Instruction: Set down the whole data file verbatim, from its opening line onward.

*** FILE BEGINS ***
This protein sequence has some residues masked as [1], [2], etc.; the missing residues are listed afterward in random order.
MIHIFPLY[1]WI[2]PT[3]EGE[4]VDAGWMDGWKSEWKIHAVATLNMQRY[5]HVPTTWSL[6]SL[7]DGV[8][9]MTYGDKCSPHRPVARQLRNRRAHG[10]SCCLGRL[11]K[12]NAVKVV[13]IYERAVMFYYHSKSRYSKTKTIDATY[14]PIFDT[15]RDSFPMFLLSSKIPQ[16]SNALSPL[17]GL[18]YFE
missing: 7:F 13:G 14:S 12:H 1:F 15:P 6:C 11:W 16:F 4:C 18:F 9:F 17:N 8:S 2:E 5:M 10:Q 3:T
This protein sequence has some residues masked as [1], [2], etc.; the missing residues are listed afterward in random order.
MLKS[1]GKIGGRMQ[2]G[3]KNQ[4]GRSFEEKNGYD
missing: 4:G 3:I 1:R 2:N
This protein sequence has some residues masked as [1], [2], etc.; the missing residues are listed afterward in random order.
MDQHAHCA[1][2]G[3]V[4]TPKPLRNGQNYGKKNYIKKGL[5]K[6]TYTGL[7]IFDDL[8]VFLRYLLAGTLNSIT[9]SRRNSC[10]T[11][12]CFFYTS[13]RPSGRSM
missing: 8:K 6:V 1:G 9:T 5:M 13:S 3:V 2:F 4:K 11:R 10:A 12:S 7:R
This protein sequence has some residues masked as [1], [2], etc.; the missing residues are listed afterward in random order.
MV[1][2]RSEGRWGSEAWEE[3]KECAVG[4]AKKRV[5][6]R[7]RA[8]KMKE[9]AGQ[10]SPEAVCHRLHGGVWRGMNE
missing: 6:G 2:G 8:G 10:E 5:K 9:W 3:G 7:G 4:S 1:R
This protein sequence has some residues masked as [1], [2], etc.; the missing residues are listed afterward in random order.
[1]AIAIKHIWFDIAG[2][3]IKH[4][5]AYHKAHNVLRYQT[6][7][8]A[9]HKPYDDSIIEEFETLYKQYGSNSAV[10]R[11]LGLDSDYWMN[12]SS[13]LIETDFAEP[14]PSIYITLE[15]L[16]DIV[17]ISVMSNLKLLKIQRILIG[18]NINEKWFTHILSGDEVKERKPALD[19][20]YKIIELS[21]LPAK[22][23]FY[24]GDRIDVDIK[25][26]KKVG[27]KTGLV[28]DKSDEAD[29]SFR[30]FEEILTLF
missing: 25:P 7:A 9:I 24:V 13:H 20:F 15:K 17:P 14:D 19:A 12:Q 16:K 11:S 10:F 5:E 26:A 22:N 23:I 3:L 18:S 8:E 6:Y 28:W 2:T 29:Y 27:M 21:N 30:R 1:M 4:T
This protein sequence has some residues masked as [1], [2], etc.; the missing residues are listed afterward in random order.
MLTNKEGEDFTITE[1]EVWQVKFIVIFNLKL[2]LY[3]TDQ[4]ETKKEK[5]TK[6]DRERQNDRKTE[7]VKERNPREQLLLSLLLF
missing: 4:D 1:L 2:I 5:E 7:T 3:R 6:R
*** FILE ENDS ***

This protein sequence has some residues masked as [1], [2], etc.; the missing residues are listed afterward in random order.
MIHIFPLY[1]WI[2]PT[3]EGE[4]VDAGWMDGWKSEWKIHAVATLNMQRY[5]HVPTTWSL[6]SL[7]DGV[8][9]MTYGDKCSPHRPVARQLRNRRAHG[10]SCCLGRL[11]K[12]NAVKVV[13]IYERAVMFYYHSKSRYSKTKTIDATY[14]PIFDT[15]RDSFPMFLLSSKIPQ[16]SNALSPL[17]GL[18]YFE
missing: 7:F 13:G 14:S 12:H 1:F 15:P 6:C 11:W 16:F 4:C 18:F 9:F 17:N 8:S 2:E 5:M 10:Q 3:T
This protein sequence has some residues masked as [1], [2], etc.; the missing residues are listed afterward in random order.
MLKS[1]GKIGGRMQ[2]G[3]KNQ[4]GRSFEEKNGYD
missing: 4:G 3:I 1:R 2:N
This protein sequence has some residues masked as [1], [2], etc.; the missing residues are listed afterward in random order.
MDQHAHCA[1][2]G[3]V[4]TPKPLRNGQNYGKKNYIKKGL[5]K[6]TYTGL[7]IFDDL[8]VFLRYLLAGTLNSIT[9]SRRNSC[10]T[11][12]CFFYTS[13]RPSGRSM
missing: 8:K 6:V 1:G 9:T 5:M 13:S 3:V 2:F 4:K 11:R 10:A 12:S 7:R
This protein sequence has some residues masked as [1], [2], etc.; the missing residues are listed afterward in random order.
MV[1][2]RSEGRWGSEAWEE[3]KECAVG[4]AKKRV[5][6]R[7]RA[8]KMKE[9]AGQ[10]SPEAVCHRLHGGVWRGMNE
missing: 6:G 2:G 8:G 10:E 5:K 9:W 3:G 7:G 4:S 1:R
This protein sequence has some residues masked as [1], [2], etc.; the missing residues are listed afterward in random order.
[1]AIAIKHIWFDIAG[2][3]IKH[4][5]AYHKAHNVLRYQT[6][7][8]A[9]HKPYDDSIIEEFETLYKQYGSNSAV[10]R[11]LGLDSDYWMN[12]SS[13]LIETDFAEP[14]PSIYITLE[15]L[16]DIV[17]ISVMSNLKLLKIQRILIG[18]NINEKWFTHILSGDEVKERKPALD[19][20]YKIIELS[21]LPAK[22][23]FY[24]GDRIDVDIK[25][26]KKVG[27]KTGLV[28]DKSDEAD[29]SFR[30]FEEILTLF
missing: 25:P 7:A 9:I 24:V 13:H 20:F 15:K 17:P 14:D 19:A 12:Q 16:K 11:S 10:F 5:E 26:A 22:N 23:I 3:L 18:S 8:E 6:Y 28:W 2:T 29:Y 27:M 21:N 30:R 1:M 4:T
This protein sequence has some residues masked as [1], [2], etc.; the missing residues are listed afterward in random order.
MLTNKEGEDFTITE[1]EVWQVKFIVIFNLKL[2]LY[3]TDQ[4]ETKKEK[5]TK[6]DRERQNDRKTE[7]VKERNPREQLLLSLLLF
missing: 4:D 1:L 2:I 5:E 7:T 3:R 6:R